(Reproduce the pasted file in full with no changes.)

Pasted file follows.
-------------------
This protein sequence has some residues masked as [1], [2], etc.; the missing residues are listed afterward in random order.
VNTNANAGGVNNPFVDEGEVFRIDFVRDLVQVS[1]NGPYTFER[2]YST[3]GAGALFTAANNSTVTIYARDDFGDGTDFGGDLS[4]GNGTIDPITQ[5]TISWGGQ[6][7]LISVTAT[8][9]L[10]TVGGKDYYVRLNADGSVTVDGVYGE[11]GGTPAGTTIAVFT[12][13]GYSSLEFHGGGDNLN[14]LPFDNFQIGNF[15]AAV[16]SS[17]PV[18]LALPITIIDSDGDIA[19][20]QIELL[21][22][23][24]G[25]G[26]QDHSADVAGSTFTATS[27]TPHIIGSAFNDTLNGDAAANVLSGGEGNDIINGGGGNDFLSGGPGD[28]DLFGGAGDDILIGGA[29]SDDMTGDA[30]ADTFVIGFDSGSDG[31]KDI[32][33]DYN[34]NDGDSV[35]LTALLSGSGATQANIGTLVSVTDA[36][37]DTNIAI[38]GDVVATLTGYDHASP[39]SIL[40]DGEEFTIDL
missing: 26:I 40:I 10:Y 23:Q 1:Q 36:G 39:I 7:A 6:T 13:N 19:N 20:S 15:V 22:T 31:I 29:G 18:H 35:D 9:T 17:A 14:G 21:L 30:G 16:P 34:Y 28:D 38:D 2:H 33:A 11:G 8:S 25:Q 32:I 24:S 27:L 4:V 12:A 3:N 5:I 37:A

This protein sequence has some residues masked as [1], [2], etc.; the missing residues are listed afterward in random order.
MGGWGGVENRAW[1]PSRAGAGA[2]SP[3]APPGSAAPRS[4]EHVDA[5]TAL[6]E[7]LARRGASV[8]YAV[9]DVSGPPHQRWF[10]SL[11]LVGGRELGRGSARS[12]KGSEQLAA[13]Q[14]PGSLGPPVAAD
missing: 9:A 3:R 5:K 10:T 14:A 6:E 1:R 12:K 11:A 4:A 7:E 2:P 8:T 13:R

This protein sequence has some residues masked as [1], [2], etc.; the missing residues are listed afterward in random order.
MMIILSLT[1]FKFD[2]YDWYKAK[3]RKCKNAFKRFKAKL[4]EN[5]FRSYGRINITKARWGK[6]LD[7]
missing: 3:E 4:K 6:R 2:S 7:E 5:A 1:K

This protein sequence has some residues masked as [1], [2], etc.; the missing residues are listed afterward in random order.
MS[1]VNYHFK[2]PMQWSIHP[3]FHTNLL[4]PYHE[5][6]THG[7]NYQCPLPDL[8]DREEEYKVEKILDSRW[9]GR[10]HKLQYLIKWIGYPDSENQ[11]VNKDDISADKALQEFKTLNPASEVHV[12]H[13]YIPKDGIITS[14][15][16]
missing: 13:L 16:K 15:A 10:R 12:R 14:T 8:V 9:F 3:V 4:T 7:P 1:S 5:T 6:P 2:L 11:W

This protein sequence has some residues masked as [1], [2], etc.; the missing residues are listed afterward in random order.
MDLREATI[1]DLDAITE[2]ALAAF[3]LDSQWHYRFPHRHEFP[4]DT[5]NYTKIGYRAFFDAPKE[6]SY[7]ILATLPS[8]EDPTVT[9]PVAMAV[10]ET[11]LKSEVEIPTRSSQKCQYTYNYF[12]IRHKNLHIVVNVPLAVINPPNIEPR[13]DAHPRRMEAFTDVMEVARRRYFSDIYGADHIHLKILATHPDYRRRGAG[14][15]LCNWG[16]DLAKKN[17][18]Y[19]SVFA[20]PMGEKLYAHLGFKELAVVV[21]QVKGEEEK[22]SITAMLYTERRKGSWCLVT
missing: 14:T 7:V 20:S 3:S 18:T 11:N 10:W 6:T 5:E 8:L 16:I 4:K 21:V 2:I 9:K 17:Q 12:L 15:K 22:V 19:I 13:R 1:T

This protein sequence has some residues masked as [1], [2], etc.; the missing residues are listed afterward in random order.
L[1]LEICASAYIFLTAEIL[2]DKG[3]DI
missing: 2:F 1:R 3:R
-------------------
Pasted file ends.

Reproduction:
This protein sequence has some residues masked as [1], [2], etc.; the missing residues are listed afterward in random order.
VNTNANAGGVNNPFVDEGEVFRIDFVRDLVQVS[1]NGPYTFER[2]YST[3]GAGALFTAANNSTVTIYARDDFGDGTDFGGDLS[4]GNGTIDPITQ[5]TISWGGQ[6][7]LISVTAT[8][9]L[10]TVGGKDYYVRLNADGSVTVDGVYGE[11]GGTPAGTTIAVFT[12][13]GYSSLEFHGGGDNLN[14]LPFDNFQIGNF[15]AAV[16]SS[17]PV[18]LALPITIIDSDGDIA[19][20]QIELL[21][22][23][24]G[25]G[26]QDHSADVAGSTFTATS[27]TPHIIGSAFNDTLNGDAAANVLSGGEGNDIINGGGGNDFLSGGPGD[28]DLFGGAGDDILIGGA[29]SDDMTGDA[30]ADTFVIGFDSGSDG[31]KDI[32][33]DYN[34]NDGDSV[35]LTALLSGSGATQANIGTLVSVTDA[36][37]DTNIAI[38]GDVVATLTGYDHASP[39]SIL[40]DGEEFTIDL
missing: 26:I 40:I 10:Y 23:Q 1:Q 36:G 39:I 7:A 6:T 13:N 19:N 20:S 15:V 22:T 31:I 29:G 18:H 35:D 9:T 17:A 14:G 21:L 30:G 16:P 34:Y 28:D 38:D 2:H 33:A 11:G 8:S 25:Q 32:I 24:S 27:L 4:V 12:A 3:N 5:I 37:A

This protein sequence has some residues masked as [1], [2], etc.; the missing residues are listed afterward in random order.
MGGWGGVENRAW[1]PSRAGAGA[2]SP[3]APPGSAAPRS[4]EHVDA[5]TAL[6]E[7]LARRGASV[8]YAV[9]DVSGPPHQRWF[10]SL[11]LVGGRELGRGSARS[12]KGSEQLAA[13]Q[14]PGSLGPPVAAD
missing: 9:A 3:R 5:K 10:T 14:A 6:E 1:R 12:K 11:A 4:A 7:E 2:P 8:T 13:R

This protein sequence has some residues masked as [1], [2], etc.; the missing residues are listed afterward in random order.
MMIILSLT[1]FKFD[2]YDWYKAK[3]RKCKNAFKRFKAKL[4]EN[5]FRSYGRINITKARWGK[6]LD[7]
missing: 3:E 4:K 6:R 2:S 7:E 5:A 1:K

This protein sequence has some residues masked as [1], [2], etc.; the missing residues are listed afterward in random order.
MS[1]VNYHFK[2]PMQWSIHP[3]FHTNLL[4]PYHE[5][6]THG[7]NYQCPLPDL[8]DREEEYKVEKILDSRW[9]GR[10]HKLQYLIKWIGYPDSENQ[11]VNKDDISADKALQEFKTLNPASEVHV[12]H[13]YIPKDGIITS[14][15][16]
missing: 13:L 16:K 15:A 10:R 12:R 14:T 8:V 9:F 3:V 4:T 7:P 1:S 5:T 6:P 2:L 11:W

This protein sequence has some residues masked as [1], [2], etc.; the missing residues are listed afterward in random order.
MDLREATI[1]DLDAITE[2]ALAAF[3]LDSQWHYRFPHRHEFP[4]DT[5]NYTKIGYRAFFDAPKE[6]SY[7]ILATLPS[8]EDPTVT[9]PVAMAV[10]ET[11]LKSEVEIPTRSSQKCQYTYNYF[12]IRHKNLHIVVNVPLAVINPPNIEPR[13]DAHPRRMEAFTDVMEVARRRYFSDIYGADHIHLKILATHPDYRRRGAG[14][15]LCNWG[16]DLAKKN[17][18]Y[19]SVFA[20]PMGEKLYAHLGFKELAVVV[21]QVKGEEEK[22]SITAMLYTERRKGSWCLVT
missing: 14:T 7:V 20:S 3:S 18:T 11:N 10:W 6:T 5:E 8:L 16:I 4:K 21:V 2:I 9:K 17:Q 12:L 15:K 22:V 19:I 13:R 1:T

This protein sequence has some residues masked as [1], [2], etc.; the missing residues are listed afterward in random order.
L[1]LEICASAYIFLTAEIL[2]DKG[3]DI
missing: 2:F 1:R 3:R